18. Go wild at the zoo – For a family outing or a date to the sound of exotic bird cries, visit the Zoologischer Garten and the Aquarium in the Tiergarten. This is the oldest zoo in Germany, having opened in 1841. Situated in beautifully landscaped gardens with plenty of spots for a picnicking, the zoo is an important scientific resource as well as being rich in entertainment value, containing almost 14,000 creatures, among them rare and endangered species. If interested in the world of animals, this specific zoo will undoubtfully catch your eye.

19. Enjoy a film at dusk – There are Freiluftkinos (open air cinemas) in Friedrichshain or Kreuzberg, among others, although for obvious reasons you will have to wait until May to go to one of them 😉 A great experience for the Berliner evenings…

20. Stroll around the Charlottenburg gardens – At the west end of the city, the charming palace and garden complex of Schloss Charlottenburg (picture below) has the look of a mini-Versailles. Built as a summer retreat for Queen Sophie-Charlotte by her husband Friedrich I, the first king of Prussian, it was named after Charlotte following her early death in 1705. Following damage in the World War II, the residence has been restored to glory as the last surviving palace belonging to the powerful Hohenzollern family and the only royal residency in the city. Very beautiful, worth a visit especially in December, when the Christmas market brings lights to the gardens.

These are 20 recommendations for Berlin. Needless to say, the city offers much more than this, so you will probably want to travel to Berlin more than once!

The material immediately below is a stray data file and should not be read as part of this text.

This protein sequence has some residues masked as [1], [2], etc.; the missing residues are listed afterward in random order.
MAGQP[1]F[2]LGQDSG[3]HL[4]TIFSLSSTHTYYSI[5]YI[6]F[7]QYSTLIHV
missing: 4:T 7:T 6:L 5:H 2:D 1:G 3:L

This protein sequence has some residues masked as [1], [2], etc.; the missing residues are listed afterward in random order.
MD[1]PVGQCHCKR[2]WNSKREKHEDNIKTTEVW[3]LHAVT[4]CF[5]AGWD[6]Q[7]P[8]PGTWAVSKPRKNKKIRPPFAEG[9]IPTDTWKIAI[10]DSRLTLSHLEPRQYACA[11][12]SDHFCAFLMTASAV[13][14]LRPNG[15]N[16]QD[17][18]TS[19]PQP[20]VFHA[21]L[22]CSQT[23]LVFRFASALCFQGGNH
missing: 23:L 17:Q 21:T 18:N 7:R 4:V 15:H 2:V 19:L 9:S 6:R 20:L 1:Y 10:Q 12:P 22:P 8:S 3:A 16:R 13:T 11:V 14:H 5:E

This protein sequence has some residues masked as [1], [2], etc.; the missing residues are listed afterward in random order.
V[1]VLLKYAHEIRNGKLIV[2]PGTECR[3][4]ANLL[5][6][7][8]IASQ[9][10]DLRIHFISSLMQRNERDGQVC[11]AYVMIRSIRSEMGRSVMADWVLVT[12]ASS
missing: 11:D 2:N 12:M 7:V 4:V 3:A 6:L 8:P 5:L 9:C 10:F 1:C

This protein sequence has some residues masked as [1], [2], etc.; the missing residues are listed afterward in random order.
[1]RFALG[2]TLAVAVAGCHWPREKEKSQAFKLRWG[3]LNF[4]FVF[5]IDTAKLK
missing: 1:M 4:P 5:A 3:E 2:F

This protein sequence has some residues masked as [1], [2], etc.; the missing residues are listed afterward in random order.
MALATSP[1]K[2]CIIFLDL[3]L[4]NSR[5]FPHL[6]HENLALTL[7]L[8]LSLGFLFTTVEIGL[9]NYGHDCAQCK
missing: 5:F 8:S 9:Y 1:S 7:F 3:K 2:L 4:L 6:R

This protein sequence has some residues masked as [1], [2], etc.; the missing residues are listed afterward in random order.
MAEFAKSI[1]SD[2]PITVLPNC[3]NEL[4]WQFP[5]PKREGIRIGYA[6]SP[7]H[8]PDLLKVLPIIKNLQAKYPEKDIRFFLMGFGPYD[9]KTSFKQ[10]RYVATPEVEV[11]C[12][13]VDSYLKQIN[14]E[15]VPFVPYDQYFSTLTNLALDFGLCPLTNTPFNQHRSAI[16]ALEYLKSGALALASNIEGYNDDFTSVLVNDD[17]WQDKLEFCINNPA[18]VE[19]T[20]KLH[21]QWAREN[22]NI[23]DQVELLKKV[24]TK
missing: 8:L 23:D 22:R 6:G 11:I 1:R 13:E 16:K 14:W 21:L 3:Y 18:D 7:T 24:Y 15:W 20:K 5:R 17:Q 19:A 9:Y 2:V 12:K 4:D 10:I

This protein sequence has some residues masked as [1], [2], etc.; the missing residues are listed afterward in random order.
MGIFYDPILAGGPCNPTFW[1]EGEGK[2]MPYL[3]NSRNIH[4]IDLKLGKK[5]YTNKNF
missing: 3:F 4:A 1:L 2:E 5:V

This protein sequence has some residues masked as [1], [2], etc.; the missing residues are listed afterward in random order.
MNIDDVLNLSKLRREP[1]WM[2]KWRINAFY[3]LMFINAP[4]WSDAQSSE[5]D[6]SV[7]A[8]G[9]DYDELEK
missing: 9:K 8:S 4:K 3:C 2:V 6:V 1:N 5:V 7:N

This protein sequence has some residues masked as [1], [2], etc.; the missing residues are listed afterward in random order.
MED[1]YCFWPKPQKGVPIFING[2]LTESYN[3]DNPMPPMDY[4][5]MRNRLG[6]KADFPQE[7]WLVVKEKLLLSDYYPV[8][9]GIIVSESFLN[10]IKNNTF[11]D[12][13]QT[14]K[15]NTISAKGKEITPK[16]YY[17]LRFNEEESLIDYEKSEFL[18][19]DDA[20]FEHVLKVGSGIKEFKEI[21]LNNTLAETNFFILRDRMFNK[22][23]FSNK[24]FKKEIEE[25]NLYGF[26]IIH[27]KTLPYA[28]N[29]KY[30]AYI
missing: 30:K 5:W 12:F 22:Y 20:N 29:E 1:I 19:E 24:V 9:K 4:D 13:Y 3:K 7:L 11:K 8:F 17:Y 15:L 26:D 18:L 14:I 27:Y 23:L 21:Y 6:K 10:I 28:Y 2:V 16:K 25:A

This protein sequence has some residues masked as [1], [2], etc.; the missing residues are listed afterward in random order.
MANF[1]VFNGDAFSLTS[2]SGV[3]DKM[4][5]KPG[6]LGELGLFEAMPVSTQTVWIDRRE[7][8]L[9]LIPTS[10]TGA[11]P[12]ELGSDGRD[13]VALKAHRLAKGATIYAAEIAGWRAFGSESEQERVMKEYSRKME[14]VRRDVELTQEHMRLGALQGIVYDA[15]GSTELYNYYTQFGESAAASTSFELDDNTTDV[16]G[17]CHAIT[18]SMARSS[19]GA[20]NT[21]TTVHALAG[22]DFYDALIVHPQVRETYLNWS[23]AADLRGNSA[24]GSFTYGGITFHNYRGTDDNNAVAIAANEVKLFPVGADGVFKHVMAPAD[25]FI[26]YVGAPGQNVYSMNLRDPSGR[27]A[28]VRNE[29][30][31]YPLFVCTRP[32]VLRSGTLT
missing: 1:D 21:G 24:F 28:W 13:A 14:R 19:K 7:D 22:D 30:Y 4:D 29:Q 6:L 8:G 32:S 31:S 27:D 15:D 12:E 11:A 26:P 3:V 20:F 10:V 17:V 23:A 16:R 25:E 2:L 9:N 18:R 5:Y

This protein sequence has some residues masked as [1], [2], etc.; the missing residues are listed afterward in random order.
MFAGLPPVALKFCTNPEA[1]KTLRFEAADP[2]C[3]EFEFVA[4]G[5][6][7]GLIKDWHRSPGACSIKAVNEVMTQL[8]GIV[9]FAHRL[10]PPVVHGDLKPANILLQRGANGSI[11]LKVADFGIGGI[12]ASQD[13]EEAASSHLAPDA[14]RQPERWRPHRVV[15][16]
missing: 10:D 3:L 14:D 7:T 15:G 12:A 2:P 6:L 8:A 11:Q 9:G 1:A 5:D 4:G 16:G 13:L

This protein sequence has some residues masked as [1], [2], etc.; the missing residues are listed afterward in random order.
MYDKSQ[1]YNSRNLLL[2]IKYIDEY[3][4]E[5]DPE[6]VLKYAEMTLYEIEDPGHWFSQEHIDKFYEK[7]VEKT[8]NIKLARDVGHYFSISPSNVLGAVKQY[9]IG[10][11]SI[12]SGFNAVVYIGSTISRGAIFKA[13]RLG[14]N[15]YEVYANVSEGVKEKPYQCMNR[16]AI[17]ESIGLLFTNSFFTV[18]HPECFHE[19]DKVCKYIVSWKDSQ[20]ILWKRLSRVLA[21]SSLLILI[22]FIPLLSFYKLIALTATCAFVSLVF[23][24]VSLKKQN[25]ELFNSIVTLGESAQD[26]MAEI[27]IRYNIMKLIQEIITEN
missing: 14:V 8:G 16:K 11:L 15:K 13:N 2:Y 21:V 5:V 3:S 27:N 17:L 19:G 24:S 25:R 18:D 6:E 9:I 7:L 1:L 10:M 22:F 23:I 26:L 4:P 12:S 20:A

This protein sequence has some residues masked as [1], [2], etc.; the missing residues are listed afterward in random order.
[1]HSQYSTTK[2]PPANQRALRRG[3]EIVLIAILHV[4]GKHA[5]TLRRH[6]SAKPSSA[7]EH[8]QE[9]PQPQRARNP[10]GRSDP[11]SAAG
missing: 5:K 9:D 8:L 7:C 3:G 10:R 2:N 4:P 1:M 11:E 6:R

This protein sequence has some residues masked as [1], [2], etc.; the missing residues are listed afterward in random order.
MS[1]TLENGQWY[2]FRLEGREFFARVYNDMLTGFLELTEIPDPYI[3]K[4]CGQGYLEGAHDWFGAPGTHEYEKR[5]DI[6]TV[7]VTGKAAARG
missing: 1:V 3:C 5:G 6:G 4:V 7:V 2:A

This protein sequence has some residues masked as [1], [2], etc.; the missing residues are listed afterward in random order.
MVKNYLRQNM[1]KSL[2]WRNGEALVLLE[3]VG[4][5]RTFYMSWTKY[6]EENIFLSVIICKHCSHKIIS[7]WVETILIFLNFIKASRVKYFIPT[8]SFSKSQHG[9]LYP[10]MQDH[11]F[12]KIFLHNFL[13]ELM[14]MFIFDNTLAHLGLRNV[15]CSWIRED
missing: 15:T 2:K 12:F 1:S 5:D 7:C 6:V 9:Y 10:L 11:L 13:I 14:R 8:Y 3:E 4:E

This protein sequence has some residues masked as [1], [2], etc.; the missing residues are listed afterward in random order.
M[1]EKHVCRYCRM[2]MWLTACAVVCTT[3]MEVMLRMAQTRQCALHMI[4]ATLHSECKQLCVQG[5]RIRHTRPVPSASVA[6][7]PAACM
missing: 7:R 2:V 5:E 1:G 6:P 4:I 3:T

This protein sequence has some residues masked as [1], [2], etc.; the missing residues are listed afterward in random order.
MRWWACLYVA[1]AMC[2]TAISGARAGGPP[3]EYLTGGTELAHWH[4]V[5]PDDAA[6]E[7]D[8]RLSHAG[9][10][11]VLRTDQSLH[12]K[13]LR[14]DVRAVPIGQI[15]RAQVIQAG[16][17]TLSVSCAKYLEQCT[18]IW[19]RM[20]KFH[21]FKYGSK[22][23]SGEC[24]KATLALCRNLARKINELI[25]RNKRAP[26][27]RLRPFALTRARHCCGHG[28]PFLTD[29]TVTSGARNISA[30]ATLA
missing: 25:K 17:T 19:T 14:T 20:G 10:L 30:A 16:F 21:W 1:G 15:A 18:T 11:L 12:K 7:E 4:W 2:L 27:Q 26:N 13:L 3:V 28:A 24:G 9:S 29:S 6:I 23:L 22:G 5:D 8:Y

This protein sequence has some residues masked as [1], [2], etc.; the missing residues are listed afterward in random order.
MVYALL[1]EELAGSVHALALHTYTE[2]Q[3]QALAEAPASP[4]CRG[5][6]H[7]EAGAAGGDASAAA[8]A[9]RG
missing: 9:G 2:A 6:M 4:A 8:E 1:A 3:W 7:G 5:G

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20 activities to do in Berlin (1/2)

Berlin, May 2015
INFO@itineri.de

A well-known international magazine published, some time ago, an article devoted to “20 great things to do in Berlin”. All sort of possibilities, with some of which we at itineri.de agree more than with others. In any case, they are all interesting or, at least, fun 😉 Here you have the first 10 options, next week we will publish the following 10. Next to each of them, you can read the assessment of itineri.de:

1. Visit Grunewald – Grunewald is Berlin’s largest forested area, to the south-west of Charlottenburg and easily accessible via S-bahn. Pack a picnic and head down here for a day of tranquil respite from the bustle of the city. If weather permits, take a dip in the clean waters of Schlachtensee or Wannsee. The S-Bahn will take you there. For nature lovers, who have not enough with the lush Tiergarten.

2. Get stranded on Museum Island – At the eastern end of Unter den Linden is Museum Island, a UNESCO-listed World Heritage Site lying in the middle of the Spree. It’s home to five of Berlin’s most important museums: two not to be missed are the Neues Museum, home to the Egyptian bust of Nefertiti and the spectacular Pergamonmuseum, one of the world’s major archaeological museums. More than a recommendation, a must!

3. Mooch, sing and shop in Mauer Park – Berliners embrace their green spaces and the long strip of grass along the middle of Prenzlauer Berg’s Mauerpark (open daily from 8am–sunset) is best known not as a relaxing spot but a mecca for energetic market-lovers. The park hosts a massive flea market on Sundays, with vendors selling bargain bicycles, clothes, food, souvenirs, records, pianos and furniture. At 3pm, the hillside becomes the setting for karaoke on a giant scale. For youngsters and/or people with a certain “alternative” spirit.

4. Take in an aerial view – A visit to the Reichstag, the home of the German Parliament, provides the perfect overview of the city. The roof is an entirely glass structure, allowing for a panoramic view of Berlin right from the centre of government. Entrance to the roof is free but you must register in advance. Alternative views can be found by taking Europe’s fastest elevator to the Panoramapunkt, in Potsdamer Platz. Over in the east of the city is Fernsehturm, rising over 200 metres above Alexanderplatz. The Reichstag is another must, not just for the views but also to understand the concept of ‘democracy’ in nowadays Germany.